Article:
A combined bisque and glaze fire

The participants of the ceramics workshop are working toward a Raku firing at the end of June. I made sure to put on a bisque firing of all their work 2 weeks beforehand, so that they will have one class in which to do their glazing before the Raku.

I find opening the kiln after a bisque is just as exciting as opening after a glaze firing, but in more of a relieved way as you discover that yes everything is in one piece and nothing exploded or fell over. There were quite a few “sculpted” pieces in this firing so there was some concern that not everything would survive, so I was delighted to see that everything made it.


Another reason to celebrate was due to the success of an experiment I tried – that is to combine the bisque firing with a glaze firing. I knew that we didn’t have enough work to completely fill the kiln, so I first loaded a shelf of very flat or short pieces of glazed work at the bottom of the kiln. They didn’t take up much height in the kiln so I knew there would be room for the pieces to be bisqued.


After loading the kiln, I programmed it to run a bisque firing, which basically translates as a long SLOW raising of temperature, but to continue upwards the extra 120 degrees Celsius needed to reach the low firing glaze temperatures. It was a complete success! On top of that, the glazed pieces look AMAZING as usual hahaha!


Now that I know this kiln firing program works, in the future if there is not quite enough work for either type of firing I can (carefully) stack the kiln for both types of firing together. It will just take a bit of extra planning to get it right.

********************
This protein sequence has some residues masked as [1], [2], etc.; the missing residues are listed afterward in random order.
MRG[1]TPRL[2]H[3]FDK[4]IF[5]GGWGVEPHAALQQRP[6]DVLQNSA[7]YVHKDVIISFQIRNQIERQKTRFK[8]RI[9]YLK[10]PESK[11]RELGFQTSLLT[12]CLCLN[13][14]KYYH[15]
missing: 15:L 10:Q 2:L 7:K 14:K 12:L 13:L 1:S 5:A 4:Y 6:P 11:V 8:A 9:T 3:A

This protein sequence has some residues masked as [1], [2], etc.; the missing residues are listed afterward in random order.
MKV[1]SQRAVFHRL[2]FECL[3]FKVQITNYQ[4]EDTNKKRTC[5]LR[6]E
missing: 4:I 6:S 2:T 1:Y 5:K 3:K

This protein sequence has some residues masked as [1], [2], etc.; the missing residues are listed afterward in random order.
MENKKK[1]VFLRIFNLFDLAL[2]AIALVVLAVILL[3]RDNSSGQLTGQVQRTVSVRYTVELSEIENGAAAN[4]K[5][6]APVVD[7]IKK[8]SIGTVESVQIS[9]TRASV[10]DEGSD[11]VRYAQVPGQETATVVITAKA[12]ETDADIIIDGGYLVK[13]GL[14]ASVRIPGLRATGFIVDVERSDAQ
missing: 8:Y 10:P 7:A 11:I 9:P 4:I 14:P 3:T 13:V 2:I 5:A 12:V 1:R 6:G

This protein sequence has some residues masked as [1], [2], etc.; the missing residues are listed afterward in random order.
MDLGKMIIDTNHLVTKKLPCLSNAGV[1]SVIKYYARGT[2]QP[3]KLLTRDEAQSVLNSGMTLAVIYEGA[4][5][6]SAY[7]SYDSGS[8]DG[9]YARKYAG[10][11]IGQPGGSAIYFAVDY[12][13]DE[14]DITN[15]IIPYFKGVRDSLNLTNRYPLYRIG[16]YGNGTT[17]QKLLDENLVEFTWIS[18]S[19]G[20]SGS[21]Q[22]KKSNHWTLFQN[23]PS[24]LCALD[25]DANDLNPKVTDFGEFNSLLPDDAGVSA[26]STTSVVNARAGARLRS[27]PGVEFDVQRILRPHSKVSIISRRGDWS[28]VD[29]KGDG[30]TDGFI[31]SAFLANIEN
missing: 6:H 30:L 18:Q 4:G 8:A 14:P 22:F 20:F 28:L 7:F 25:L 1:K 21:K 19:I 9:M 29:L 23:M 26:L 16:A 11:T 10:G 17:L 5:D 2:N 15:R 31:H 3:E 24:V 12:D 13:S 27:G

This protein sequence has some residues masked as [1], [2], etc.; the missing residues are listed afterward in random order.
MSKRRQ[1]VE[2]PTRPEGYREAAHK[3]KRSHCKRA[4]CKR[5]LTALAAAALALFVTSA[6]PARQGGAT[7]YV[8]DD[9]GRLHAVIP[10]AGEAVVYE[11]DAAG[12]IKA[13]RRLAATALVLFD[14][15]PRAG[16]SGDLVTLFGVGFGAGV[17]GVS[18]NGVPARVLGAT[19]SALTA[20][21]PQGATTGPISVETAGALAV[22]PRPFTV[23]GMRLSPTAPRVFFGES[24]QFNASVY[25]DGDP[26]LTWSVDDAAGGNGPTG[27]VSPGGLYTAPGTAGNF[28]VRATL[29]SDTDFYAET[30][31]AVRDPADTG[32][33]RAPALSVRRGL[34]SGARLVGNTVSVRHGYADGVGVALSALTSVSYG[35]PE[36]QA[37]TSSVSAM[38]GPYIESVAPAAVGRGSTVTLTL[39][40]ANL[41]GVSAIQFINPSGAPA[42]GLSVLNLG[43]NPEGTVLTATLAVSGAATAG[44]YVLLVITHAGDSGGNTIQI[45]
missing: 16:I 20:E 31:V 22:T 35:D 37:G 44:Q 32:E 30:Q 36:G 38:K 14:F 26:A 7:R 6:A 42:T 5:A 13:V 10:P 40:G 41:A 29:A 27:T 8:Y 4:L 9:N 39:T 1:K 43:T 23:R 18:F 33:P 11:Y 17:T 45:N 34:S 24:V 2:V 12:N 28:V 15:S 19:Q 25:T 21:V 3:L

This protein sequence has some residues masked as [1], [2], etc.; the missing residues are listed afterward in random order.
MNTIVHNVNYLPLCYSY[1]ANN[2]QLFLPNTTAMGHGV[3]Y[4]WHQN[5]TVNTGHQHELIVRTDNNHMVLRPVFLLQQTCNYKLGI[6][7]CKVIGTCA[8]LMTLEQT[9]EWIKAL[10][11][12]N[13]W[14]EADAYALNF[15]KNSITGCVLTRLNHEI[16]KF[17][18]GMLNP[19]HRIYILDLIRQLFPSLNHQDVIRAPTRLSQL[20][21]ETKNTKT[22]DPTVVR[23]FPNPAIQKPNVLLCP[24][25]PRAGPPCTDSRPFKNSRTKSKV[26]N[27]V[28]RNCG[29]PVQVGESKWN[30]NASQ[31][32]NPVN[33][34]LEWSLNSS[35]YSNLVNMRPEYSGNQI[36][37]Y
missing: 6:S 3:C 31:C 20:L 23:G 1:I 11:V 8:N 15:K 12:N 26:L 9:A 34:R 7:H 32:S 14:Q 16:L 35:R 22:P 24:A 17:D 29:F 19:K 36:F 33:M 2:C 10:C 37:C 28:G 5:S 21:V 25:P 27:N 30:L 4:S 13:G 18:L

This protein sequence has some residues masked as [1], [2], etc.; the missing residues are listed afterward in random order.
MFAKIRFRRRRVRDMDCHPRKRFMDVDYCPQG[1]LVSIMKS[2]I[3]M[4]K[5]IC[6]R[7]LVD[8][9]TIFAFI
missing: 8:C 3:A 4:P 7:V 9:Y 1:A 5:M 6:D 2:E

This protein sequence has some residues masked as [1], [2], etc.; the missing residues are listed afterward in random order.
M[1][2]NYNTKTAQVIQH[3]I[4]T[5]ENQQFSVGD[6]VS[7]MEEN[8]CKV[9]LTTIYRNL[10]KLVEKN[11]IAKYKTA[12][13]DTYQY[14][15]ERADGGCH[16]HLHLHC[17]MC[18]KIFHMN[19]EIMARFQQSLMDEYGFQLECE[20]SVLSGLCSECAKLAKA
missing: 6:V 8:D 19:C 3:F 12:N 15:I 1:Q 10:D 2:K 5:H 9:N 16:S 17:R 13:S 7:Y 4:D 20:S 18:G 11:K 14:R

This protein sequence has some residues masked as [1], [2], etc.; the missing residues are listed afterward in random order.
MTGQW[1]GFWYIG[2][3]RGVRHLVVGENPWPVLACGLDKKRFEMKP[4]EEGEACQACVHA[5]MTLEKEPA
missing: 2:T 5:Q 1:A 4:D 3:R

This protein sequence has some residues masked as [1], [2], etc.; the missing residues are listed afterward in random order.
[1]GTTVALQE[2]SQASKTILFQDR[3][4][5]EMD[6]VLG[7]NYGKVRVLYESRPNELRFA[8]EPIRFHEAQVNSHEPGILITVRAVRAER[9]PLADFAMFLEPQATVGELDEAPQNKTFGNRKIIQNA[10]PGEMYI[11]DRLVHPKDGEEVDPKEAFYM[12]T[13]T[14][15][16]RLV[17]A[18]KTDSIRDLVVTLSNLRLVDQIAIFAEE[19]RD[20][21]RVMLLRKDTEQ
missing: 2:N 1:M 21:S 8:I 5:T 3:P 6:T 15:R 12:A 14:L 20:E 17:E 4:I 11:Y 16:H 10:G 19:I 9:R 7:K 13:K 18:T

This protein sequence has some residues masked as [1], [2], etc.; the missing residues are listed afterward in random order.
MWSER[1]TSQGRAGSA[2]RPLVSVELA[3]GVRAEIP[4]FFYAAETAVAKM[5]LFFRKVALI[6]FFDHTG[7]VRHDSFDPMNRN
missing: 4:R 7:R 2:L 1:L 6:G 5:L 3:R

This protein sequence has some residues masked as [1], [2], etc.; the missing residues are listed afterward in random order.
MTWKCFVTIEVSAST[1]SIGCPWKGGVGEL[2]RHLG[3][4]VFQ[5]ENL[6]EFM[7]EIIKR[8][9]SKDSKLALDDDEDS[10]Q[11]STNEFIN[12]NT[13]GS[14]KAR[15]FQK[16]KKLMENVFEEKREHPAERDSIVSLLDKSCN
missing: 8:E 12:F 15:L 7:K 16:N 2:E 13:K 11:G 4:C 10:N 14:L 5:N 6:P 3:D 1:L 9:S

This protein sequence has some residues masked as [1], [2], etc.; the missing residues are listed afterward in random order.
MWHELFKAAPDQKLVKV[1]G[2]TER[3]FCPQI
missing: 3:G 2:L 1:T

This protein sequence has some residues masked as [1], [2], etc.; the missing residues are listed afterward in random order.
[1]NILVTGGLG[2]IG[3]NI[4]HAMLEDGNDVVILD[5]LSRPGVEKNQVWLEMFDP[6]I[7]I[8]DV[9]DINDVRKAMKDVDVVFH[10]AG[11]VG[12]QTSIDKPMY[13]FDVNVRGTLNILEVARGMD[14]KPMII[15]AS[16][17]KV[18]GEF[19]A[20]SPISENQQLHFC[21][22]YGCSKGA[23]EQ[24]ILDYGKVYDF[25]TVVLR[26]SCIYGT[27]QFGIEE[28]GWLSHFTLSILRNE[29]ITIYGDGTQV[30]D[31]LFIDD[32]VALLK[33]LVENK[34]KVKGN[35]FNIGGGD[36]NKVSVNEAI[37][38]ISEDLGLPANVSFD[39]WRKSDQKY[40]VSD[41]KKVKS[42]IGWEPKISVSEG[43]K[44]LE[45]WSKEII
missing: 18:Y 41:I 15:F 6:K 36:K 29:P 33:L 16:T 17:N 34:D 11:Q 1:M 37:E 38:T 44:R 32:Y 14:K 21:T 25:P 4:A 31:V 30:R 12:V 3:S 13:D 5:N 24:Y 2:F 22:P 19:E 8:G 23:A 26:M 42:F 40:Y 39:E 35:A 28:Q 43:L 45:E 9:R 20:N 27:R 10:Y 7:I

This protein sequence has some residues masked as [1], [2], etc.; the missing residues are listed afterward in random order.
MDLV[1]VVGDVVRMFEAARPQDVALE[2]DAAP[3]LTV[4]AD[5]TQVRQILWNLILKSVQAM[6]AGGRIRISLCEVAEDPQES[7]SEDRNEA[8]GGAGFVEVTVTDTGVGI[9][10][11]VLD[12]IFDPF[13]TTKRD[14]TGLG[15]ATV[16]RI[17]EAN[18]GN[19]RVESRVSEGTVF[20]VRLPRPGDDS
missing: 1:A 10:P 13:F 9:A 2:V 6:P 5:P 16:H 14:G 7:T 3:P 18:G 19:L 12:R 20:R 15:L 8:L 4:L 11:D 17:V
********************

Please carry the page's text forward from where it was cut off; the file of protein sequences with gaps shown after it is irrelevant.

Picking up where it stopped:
James Hayes

Before and after glazing

I always love to unpack a glaze firing! Seeing the culmination of many weeks of work is quite satisfying, the work of course is always BEAUTIFUL, and for comparison I take before and after photos. So here are the latest firing photos:


The difference from flat, pale colours to vibrant and glossy is amazing! The students really have to trust that the colours will turn out as they plan.


I am particularly pleased with the seashell tile above as the student had to work with many different glazes to achieve the combination of colours she wanted.


It is always worth taking a closer look at the finished effects, and I always make sure to quiz the students on what combinations of glazes they used, and encourage them to make note of the successful ones that they will want to replicate in the future.


This shelf has some nice Xmas themed plates


I can see already that this person may want to re-glaze the green on the holly leaves. The great thing about this process is that it isn’t just once off, you can always try glazing and firing again – within limits of course as some glazes do react badly to repeated re-firing.


The circular piece above right has coloured glass melted into different sections, with a hole at one end so that it can hang on the wall. The rectangular piece above left has little squares that were individually painted to create the checkered field of colours – talk about patience and steady hands!

All the plates with the yellow tulips are part of a set. Each one is first drawn onto the plate and then the areas are carefully painted in with the correct glaze.

A close up of some very successful textures.


These 3 bowls used combinations of very runny glazes to great affect. As always the students and I had a debriefing in class to help them understand which glaze combinations worked best and why.


James Hayes